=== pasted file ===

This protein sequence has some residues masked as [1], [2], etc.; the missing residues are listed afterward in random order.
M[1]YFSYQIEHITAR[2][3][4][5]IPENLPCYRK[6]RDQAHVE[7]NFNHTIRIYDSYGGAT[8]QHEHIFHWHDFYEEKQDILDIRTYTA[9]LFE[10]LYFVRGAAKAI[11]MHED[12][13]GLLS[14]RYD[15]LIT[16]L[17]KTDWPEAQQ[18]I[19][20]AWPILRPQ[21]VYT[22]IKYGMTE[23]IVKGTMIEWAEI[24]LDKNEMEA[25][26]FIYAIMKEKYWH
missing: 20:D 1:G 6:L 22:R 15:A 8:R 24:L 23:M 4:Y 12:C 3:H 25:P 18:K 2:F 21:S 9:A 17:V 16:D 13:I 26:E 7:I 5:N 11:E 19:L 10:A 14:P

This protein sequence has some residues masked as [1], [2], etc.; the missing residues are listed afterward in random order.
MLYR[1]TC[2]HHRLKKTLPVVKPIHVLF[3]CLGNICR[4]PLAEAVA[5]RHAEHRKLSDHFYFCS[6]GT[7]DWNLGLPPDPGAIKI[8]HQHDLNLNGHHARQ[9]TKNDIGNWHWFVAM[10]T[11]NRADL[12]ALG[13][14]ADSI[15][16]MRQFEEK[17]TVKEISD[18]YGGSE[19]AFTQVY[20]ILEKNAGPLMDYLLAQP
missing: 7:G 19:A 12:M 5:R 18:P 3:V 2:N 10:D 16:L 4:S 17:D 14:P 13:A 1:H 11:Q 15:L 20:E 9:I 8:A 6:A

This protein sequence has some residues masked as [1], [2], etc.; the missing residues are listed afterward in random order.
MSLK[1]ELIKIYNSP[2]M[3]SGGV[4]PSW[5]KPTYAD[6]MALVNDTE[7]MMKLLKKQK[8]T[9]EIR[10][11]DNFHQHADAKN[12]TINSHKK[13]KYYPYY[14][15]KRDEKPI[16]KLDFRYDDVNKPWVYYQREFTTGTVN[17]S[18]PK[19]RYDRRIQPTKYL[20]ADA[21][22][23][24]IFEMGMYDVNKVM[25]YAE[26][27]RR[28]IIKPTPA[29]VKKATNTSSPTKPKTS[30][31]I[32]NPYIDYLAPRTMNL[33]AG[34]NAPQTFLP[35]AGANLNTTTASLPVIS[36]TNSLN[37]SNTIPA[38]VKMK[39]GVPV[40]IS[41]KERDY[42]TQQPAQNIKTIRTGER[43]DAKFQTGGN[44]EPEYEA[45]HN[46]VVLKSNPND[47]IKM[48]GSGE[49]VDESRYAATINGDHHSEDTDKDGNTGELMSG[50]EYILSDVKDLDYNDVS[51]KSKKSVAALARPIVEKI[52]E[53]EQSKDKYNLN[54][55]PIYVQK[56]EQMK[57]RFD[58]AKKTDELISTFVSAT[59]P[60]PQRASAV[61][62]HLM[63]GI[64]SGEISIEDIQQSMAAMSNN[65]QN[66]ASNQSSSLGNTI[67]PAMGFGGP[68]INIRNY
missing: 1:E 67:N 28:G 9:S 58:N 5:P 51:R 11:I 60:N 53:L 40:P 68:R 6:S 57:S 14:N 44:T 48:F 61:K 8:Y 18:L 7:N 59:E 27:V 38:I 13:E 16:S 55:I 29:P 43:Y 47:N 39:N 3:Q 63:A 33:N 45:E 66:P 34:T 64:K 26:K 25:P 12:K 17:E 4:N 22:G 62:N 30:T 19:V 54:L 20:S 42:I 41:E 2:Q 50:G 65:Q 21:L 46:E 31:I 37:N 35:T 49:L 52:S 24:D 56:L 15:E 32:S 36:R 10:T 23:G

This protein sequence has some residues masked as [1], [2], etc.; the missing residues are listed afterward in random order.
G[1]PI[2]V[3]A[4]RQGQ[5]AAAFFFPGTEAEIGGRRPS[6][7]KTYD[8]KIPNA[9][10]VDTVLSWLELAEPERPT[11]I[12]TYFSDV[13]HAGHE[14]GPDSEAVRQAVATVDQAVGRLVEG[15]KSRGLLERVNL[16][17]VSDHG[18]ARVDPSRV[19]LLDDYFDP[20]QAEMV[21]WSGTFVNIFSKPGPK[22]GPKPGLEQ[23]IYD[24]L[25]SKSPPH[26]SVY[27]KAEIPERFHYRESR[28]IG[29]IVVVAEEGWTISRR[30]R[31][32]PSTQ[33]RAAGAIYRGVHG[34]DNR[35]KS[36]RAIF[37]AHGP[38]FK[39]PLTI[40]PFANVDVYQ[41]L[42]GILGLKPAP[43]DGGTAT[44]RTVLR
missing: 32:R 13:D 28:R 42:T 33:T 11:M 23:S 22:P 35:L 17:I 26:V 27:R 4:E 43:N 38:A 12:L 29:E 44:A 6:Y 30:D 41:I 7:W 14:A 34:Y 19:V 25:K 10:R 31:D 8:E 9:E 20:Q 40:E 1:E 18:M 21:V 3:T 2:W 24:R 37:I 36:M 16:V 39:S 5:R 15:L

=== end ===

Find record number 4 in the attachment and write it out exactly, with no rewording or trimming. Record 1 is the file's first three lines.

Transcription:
This protein sequence has some residues masked as [1], [2], etc.; the missing residues are listed afterward in random order.
G[1]PI[2]V[3]A[4]RQGQ[5]AAAFFFPGTEAEIGGRRPS[6][7]KTYD[8]KIPNA[9][10]VDTVLSWLELAEPERPT[11]I[12]TYFSDV[13]HAGHE[14]GPDSEAVRQAVATVDQAVGRLVEG[15]KSRGLLERVNL[16][17]VSDHG[18]ARVDPSRV[19]LLDDYFDP[20]QAEMV[21]WSGTFVNIFSKPGPK[22]GPKPGLEQ[23]IYD[24]L[25]SKSPPH[26]SVY[27]KAEIPERFHYRESR[28]IG[29]IVVVAEEGWTISRR[30]R[31][32]PSTQ[33]RAAGAIYRGVHG[34]DNR[35]KS[36]RAIF[37]AHGP[38]FK[39]PLTI[40]PFANVDVYQ[41]L[42]GILGLKPAP[43]DGGTAT[44]RTVLR
missing: 32:R 13:D 28:R 42:T 33:T 11:M 23:S 22:P 35:L 17:I 26:V 27:R 4:E 43:N 38:A 12:L 29:E 44:A 6:Y 30:D 41:I 7:W 14:A 34:Y 19:V 25:K 10:R 31:D 8:E 9:E 20:Q 40:E 1:E 18:M 21:V 3:T 2:W 24:R 37:I 36:M 16:V 39:S 5:R 15:L